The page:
As the COVID-19 situation improves by nearly every metric across Minnesota, Governor Tim Walz today announced measures that loosen restrictions on important parts of daily life. The Governor also urged Minnesotans to protect the progress made over the past month.

 “The situation in Minnesota is undeniably better than it was last month,” Governor Walz said. “We have reasons to be optimistic, and Minnesotans’ sacrifice and commitment to their communities helped change the pandemic’s trajectory and saved lives. But we need to protect the progress we’ve made.”

 The announcement comes as tens of thousands of Minnesotans have received their first dose of the vaccine, COVID-19 cases are down, hospital bed use is declining, and kids are heading back to the classroom.

 “As we cautiously adjust the dials to help Minnesotans return to important elements of their daily lives, we continue to monitor where we stand,” Governor Walz continued. “Two months ago the pandemic quickly snowballed from manageable to out-of-control. For our students, our small businesses, and public health, we cannot allow that to happen again.”

 Today, COVID-19 is spreading more slowly across Minnesota than two months ago. Recognizing our progress – but understanding we need to remain cautious – the Governor is adjusting the dials and opening more activities and sectors of the economy. Starting January 11:

• Indoor dining at bars and restaurants can open at 50 percent capacity, with a maximum of 150 people. Parties of no more than six people must remain six feet from other parties; bar seating is open to parties of two; reservations are required; and establishments must close dine-in service by 10 p.m.

• Gym capacity remains capped at 25 percent but maximum capacity increases to 150 and classes can increase to 25 people, assuming distancing can be observed. Machines and people must maintain 9 feet of distance. Face coverings are required.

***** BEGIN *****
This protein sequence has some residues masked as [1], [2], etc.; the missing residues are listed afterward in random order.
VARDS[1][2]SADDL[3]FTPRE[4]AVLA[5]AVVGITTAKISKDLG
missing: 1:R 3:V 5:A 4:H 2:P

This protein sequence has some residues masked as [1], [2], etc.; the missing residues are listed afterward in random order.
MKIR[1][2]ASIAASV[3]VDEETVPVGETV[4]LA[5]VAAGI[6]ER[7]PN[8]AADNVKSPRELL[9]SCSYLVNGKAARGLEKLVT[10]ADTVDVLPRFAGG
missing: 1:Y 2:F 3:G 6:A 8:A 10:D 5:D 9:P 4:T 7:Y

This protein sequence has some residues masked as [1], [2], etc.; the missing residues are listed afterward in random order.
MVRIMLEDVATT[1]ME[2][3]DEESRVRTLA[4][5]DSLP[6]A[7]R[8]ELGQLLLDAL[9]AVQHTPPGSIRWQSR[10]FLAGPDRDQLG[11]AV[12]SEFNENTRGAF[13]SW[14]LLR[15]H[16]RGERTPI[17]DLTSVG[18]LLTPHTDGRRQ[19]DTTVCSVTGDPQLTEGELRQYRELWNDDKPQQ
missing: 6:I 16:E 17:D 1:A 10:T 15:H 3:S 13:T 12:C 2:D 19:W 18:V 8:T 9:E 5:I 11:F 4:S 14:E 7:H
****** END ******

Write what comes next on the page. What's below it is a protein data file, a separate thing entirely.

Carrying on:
• Outdoor events and entertainment continue at 25 percent capacity, but maximum capacity increases to 250 people. Social distancing is required.

• Indoor events and entertainment – like bowling alleys, movie theaters, and museums – may open at 25 percent, with no more than 150 people in each area of the venue. Face coverings are required, and they may not offer food service after 10 p.m.

• Youth and adult organized sports have resumed practice as of January 4 and games resume January 14 with spectators, following the appropriate capacity limits for indoor or outdoor venues. Inter-region tournaments and out of state play are discouraged.

• Pools opened on January 4 for some activity and may now open, like gyms, at 25 percent capacity.

• Wedding receptions and other private parties may resume with limits. If food and drink are served at the event, then they are limited to two households or 10 people indoors and 3 households or 15 people outdoors. If there is no food or drink, they are covered by event venue guidelines. Any related ceremony – like a wedding or funeral ceremony – is guided by rules for ceremonies and places of worship.

• Places of worship remain open at 50% capacity but without an overall maximum capacity.

“We have a lot to be thankful for as the COVID-19 situation improves and many of our students head back to school,” said Lieutenant Governor Peggy Flanagan. “Because Minnesotans have made sacrifices to protect their neighbors, we are able to return to some of the activities we love. But COVID is still a threat, and we must remain cautious.”